Ukrainian film director Myroslav Slaboshpytskiy is shooting a film on Chornobyl

Ukrainian film director Myroslav Slaboshpytskiy is shooting a film on Chornobyl

Ukrainian film director Myroslav Slaboshpytskiy became recognizable in the international arena after his first feature-length film “The Tribe” (Plemya) was out in 2014. The film is in sign language as its characters are teenagers at a deaf boarding school. In the same year “The Tribe” received three awards at the Cannes Film Festival in the Critics’ Week section. Slaboshpytskiy’s new film “Luxembourg” is a feature-length narrative film about Chornobyl, currently in production. UCMC publishes a short version of the interview that the film director gave to journalist Dmytro Desiateryk for “The Day” newspaper.

The Chornobyl catastrophe was the Big Bang that kick-started Ukraine’s independence

“The Day”: What is the current situation in the exclusion zone?

Myroslav Slaboshpytsky: It’s quite nervous. There’s the plant and there’s the Zone. People who work at the Chornobyl power plant come from Slavutych by train and return back home to sleep. While the people who work in the Zone – 20km away from the station, come from Ivankiv town (Kyiv region) and from Kyiv, they are moving along the Zone, they work in a wider area but not at the plant itself. Since the times of the catastrophe these two groups have been in standoff towards each other. The plant’s interest is to get hold of all the financing and resources available. While the Zone has its own interests. Sort of class resentment. But that huge Confinement that was moved over the remains of the plant incites certain fear in all the Chornobyl personnel wherever they work, that they will be left on their own, kicked out or that the financing will be cut. There are talks that many companies and institutions will be moved out of the Zone. On the other hand the Confinement still needs to be serviced. However over the last years they have been shrinking staff.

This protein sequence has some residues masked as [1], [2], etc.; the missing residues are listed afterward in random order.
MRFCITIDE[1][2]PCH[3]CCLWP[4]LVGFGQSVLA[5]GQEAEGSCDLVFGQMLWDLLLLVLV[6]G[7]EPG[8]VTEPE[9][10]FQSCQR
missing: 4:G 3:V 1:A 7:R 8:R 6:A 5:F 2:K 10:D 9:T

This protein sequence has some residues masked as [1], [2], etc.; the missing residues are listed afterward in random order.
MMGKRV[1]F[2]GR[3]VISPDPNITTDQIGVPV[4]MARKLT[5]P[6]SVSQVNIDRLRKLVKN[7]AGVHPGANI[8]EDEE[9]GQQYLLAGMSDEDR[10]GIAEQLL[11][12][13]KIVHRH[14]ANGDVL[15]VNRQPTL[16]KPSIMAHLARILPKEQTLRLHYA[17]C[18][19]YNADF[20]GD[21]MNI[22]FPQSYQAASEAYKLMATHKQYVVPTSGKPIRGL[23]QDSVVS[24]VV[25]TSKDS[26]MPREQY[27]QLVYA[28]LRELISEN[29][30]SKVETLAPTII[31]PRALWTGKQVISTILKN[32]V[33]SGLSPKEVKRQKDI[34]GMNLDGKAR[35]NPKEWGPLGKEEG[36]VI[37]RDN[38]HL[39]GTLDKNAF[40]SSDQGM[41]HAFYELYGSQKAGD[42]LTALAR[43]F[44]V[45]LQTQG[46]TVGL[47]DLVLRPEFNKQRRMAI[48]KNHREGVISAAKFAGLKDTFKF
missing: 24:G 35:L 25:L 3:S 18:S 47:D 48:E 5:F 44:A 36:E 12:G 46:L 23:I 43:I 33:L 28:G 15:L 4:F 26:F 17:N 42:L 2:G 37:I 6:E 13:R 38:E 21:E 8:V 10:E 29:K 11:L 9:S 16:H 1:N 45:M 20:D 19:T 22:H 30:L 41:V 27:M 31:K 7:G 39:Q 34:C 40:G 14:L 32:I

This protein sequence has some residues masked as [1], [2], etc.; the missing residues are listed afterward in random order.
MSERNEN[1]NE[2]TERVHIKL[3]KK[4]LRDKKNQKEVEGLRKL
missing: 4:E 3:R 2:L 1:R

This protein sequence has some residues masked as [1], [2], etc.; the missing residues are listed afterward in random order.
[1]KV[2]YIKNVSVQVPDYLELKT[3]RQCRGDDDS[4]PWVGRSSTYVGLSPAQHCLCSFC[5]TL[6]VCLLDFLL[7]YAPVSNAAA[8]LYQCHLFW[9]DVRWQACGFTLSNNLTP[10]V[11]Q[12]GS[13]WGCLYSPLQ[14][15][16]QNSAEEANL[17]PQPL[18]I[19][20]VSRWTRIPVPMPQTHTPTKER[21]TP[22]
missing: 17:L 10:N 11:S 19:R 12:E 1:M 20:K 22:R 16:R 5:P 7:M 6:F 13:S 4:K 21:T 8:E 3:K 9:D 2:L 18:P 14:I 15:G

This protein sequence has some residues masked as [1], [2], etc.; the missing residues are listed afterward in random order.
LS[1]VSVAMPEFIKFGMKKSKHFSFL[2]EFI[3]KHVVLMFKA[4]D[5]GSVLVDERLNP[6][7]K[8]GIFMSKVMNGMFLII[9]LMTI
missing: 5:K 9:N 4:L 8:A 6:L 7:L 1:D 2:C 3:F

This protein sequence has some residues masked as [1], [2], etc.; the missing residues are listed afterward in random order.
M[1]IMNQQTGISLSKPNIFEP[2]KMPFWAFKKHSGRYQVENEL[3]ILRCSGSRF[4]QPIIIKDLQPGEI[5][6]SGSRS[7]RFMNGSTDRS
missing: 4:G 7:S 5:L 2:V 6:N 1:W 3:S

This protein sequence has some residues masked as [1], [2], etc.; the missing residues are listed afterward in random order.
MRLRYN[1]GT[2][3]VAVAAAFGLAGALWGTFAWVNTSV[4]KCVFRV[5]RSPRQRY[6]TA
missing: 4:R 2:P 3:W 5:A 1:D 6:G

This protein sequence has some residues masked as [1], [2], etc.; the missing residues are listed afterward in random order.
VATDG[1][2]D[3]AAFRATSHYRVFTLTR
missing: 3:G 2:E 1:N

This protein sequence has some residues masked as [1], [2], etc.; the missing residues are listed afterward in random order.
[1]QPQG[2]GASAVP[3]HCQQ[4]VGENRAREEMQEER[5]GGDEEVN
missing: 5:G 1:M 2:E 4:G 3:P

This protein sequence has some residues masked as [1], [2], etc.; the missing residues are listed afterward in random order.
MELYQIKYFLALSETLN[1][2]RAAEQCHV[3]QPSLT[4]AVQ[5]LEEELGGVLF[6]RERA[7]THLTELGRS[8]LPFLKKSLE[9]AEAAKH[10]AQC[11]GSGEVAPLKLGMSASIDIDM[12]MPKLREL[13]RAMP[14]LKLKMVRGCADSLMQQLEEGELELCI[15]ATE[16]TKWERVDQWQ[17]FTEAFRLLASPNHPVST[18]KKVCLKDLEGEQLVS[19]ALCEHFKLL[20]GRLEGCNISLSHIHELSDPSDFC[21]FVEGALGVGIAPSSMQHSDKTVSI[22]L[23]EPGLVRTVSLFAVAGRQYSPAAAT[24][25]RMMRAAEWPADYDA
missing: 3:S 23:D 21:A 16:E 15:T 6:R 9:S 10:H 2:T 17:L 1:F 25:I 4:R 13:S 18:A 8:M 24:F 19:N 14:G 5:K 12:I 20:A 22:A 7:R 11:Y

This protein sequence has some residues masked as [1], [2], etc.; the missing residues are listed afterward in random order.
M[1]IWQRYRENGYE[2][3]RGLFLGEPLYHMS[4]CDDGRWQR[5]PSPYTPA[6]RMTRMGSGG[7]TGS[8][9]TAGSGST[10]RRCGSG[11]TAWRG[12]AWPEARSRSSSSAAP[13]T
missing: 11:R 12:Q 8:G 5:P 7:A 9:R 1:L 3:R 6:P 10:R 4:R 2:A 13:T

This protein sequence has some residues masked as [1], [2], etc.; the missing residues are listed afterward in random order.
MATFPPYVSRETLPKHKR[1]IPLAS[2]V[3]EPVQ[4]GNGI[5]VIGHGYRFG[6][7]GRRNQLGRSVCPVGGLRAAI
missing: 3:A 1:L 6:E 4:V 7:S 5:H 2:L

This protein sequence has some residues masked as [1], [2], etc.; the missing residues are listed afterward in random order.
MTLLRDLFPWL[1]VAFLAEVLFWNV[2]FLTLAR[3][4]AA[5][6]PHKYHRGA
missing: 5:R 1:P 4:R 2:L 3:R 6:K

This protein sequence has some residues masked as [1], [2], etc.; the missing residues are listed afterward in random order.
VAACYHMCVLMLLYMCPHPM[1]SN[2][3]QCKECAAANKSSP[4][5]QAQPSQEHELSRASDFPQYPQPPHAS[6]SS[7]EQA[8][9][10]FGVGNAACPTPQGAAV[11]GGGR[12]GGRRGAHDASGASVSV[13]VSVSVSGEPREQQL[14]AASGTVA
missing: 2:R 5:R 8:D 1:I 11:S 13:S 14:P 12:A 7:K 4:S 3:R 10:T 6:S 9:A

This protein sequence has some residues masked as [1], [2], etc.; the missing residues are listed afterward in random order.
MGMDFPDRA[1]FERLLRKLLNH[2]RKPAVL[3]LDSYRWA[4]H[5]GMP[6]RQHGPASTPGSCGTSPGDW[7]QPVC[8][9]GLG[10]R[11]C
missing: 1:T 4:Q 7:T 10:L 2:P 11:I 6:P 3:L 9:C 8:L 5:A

T.D.: Looking back at the Chornobyl catastrophe 30 years after, in your opinion, what’s it like in the historic perspective?

M.S.: It was the Big Bang that kick-started our independence – like the Big Bang from which the Universe started. Dissolution of the Soviet Union and revolutions followed, but Ukraine’s separation from the Soviet space started exactly at that point. As in those days “the Sovok” (the Soviet Union) was considerably falling apart. It could be seen from how the authorities were acting, in Kyiv’s claims towards Moscow that was hiding the truth. And the world got to know about Ukraine – albeit in such a situation. It is the key starting point. The Belarusians were also affected, but it turned out that after all it is a Ukrainian story.

T.D.: Who was contributing more to the liquidation?

M.S.: There were also Chornobyl [liquidators] in Russia and in Belarus. But, honestly saying, Russians did a lot for the liquidation, as in the territory of the Russian Federative Soviet Socialist Republic nuclear production facilities were located, for example, the “Mayak-2” plant that was producing weapons-grade plutonium, and the Kurchatov Institute. The so-called “kurchatnyk” (the Kurchatov Institute) came here, as they had experience of dealing with such catastrophes. Similar incidents but of a smaller scale had happened in Russia before.

The new film: To have a look at Chornobyl from the perspective that no one has ever taken